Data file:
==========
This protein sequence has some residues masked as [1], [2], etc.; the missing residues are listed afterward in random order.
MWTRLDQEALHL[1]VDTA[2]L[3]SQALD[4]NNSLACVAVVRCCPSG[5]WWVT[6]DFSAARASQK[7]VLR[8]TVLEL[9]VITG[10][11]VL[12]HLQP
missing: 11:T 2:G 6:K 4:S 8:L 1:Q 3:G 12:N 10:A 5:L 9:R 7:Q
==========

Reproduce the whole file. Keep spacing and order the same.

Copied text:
This protein sequence has some residues masked as [1], [2], etc.; the missing residues are listed afterward in random order.
MWTRLDQEALHL[1]VDTA[2]L[3]SQALD[4]NNSLACVAVVRCCPSG[5]WWVT[6]DFSAARASQK[7]VLR[8]TVLEL[9]VITG[10][11]VL[12]HLQP
missing: 11:T 2:G 6:K 4:S 8:L 1:Q 3:G 12:N 10:A 5:L 9:R 7:Q